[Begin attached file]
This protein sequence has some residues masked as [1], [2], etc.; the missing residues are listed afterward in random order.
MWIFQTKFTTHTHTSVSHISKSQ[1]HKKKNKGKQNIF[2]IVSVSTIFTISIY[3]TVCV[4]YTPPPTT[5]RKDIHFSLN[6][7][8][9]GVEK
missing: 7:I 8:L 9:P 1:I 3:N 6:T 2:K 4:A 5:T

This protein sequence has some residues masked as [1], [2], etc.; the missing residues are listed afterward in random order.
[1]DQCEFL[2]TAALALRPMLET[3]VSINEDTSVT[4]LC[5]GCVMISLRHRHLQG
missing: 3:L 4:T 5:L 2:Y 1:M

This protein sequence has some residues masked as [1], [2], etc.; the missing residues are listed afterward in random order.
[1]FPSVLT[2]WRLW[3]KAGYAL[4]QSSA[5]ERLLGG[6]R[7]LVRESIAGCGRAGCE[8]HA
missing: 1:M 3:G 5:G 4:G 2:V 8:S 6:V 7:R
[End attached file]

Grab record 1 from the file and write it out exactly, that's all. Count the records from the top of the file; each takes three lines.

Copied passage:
This protein sequence has some residues masked as [1], [2], etc.; the missing residues are listed afterward in random order.
MWIFQTKFTTHTHTSVSHISKSQ[1]HKKKNKGKQNIF[2]IVSVSTIFTISIY[3]TVCV[4]YTPPPTT[5]RKDIHFSLN[6][7][8][9]GVEK
missing: 7:I 8:L 9:P 1:I 3:N 6:T 2:K 4:A 5:T